Remarkably, the author is not unaware of this tendency to skim over experiences that should be better sounded. Summing up five years of sailing in Nordic waters in one page, he confesses as much: “A summary cannot hope to provide flavor—the sights and sounds, the touch and taste that we experienced in those extraordinary years of sailing—nor convey a sense of what we learned.” And then, as if to say, No matter,  we are told in the next paragraph that Pirate has a “new engine, a superb Beta Marine 28 hp, and a new Autoprop propeller,” leading us to believe these things are somehow more essential, and should serve as adequate consolation for what we might really want to know.

Toward the close of Pirate, following Corradi’s final Baltic cruise on the heels of an extensive restoration of the boat under the guidance of her original builder, Nautor, at the Yxpila Yard in Finland in 2008, Corradi and his wife decide to sell her.

Corradi and his wife, meanwhile, upon returning to the States, find themselves “sailors…bereft.” Reflecting on what it means to call something “classic,” the couple goes “looking for romance in a new old boat.” Referencing The Compleat Cruiser, L. Francis Hereshoff’s leisurely meditation on the art of cruising, Corradi reminds us of Herreshoff’s belief that something “classic” is “‘compleat’.” Nothing is lacking or out of place, and in its presence we recognize a kind of nearly perfect marriage between form and function, an unarguable harmonic beauty that transcends individual or contemporary tastes, and connects us to enduring truths. So inspired, Corradi and his wife step back in time, as it were, and buy an old Concordia Yawl, another legendary design, named Westray. Built of wood and equipped with a two-burner alcohol stove and “Pullman berths,” she is a boat they are sure will provide them “peace and freedom, away from gadgets and easy comforts, relying mostly on the old arts of seamanship,” without forcing them to give up the kind of performance they’d come to expect from their Swan 38.

Unlike Corradi’s account of his time with Pirate, Herreshoff’s Compleat Cruiser takes its time; it doesn’t rush. It doesn’t get too far as the seagull flies from where it begins, and in it one has time to savor, in their completeness, the many small charms and mysteries that await a sailor on any day. Herreshoff, hardly a stranger to the quest for speed, reminds us that time is not finally measured by the clock, or passages by leagues logged.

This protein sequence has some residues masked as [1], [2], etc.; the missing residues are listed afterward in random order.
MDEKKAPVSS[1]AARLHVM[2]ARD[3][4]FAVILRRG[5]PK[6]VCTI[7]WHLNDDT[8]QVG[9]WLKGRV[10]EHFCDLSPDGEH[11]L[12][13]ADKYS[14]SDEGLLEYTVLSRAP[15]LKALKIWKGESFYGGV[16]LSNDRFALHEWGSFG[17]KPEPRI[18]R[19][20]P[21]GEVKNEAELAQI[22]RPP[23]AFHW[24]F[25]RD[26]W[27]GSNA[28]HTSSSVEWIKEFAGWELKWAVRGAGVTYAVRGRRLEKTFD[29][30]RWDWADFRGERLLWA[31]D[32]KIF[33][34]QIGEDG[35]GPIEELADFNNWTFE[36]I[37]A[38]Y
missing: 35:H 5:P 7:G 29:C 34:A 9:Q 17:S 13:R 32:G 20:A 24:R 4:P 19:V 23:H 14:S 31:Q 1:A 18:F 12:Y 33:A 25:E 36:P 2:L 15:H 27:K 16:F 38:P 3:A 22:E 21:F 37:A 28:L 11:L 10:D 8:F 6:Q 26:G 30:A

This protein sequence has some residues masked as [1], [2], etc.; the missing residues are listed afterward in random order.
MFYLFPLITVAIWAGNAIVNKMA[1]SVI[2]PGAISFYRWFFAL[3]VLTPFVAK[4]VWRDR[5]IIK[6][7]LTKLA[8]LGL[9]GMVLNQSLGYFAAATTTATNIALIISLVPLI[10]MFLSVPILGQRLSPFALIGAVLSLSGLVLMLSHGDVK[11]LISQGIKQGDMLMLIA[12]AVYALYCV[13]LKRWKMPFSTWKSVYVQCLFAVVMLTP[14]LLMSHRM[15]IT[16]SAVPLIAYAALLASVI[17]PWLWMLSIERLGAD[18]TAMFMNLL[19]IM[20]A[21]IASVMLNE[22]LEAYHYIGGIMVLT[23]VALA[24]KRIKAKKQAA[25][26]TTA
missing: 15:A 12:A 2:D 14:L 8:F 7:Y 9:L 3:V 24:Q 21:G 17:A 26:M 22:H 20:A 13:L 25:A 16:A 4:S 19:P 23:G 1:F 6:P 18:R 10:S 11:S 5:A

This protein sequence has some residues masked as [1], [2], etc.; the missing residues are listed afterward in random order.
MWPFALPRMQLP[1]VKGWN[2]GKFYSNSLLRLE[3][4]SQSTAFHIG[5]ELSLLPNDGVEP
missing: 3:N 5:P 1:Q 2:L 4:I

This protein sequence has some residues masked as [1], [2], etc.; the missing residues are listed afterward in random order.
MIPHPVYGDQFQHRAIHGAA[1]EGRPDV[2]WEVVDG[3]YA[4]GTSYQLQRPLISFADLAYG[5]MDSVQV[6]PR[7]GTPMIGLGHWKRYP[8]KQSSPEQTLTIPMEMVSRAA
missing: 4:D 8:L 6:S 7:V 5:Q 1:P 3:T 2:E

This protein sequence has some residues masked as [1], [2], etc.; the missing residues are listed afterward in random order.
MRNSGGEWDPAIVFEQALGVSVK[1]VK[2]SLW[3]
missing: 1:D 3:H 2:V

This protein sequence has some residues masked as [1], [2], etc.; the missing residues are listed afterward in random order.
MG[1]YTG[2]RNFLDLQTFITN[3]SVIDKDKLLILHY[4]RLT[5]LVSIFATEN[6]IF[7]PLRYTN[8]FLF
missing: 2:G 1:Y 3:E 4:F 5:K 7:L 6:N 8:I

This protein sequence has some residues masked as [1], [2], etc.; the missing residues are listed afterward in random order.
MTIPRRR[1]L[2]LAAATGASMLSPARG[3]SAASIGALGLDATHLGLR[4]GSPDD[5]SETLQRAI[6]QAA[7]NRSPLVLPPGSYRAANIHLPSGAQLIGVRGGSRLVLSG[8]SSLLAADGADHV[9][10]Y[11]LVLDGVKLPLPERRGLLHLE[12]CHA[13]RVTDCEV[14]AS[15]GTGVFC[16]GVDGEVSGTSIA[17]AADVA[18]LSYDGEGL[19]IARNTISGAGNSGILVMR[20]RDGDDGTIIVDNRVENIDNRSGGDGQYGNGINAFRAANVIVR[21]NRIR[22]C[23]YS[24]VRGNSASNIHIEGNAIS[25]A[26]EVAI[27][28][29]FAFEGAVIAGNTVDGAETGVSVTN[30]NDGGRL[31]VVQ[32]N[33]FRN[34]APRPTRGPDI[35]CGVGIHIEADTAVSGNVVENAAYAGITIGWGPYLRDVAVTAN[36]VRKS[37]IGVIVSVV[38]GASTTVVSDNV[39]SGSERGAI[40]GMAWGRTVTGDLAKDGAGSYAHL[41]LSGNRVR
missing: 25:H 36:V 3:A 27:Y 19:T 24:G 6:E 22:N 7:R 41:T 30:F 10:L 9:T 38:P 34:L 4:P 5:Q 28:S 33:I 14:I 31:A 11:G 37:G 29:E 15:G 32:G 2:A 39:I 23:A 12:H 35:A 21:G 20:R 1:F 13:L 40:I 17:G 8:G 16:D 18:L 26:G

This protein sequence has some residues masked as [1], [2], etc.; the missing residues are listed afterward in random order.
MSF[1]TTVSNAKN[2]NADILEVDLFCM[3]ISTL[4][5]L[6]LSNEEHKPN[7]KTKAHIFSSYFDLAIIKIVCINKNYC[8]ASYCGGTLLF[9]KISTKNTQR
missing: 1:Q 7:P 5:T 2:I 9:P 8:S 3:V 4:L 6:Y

Corradi has proved himself an ambitious sailor, but one wishes he were both less and more so as a writer. Less ambitious in that he had not tried to cover the whole of his life with Pirate in one book. More ambitious in that he had worked harder to discover a deeper story there. The Voyages of Pirate has value as a historical document attached to a storied boat, a famous designer, and an accomplished blue-water captain and his crews. It adds, along with several other titles mentioned by Corradi, to the growing collection of literature about Sparkman & Stephens and their boats, and about the Swan line. It tells us something of what it is like to sail through the fjords of Norway, the moody winds of the Mediterranean, and the steadfast Atlantic trades. Or to roll the dice in a very big way on a very long race. And win. For these reasons, the book will always have a place on some sailors’ shelves.

But I do not think it is destined to become a classic. There isn’t enough of the fullness of time, or the depth of experience, to speak to a wider audience, or to those readers—sailors or not—looking for the kind of magic E.B. White knew one needn’t cross oceans or seas to find, though it is found there, too.

The Voyages of Pirate: 55,000 ocean miles on a classic Swan, by Juan Corradi (Sea Point Books + Media, 2019; 223 pages)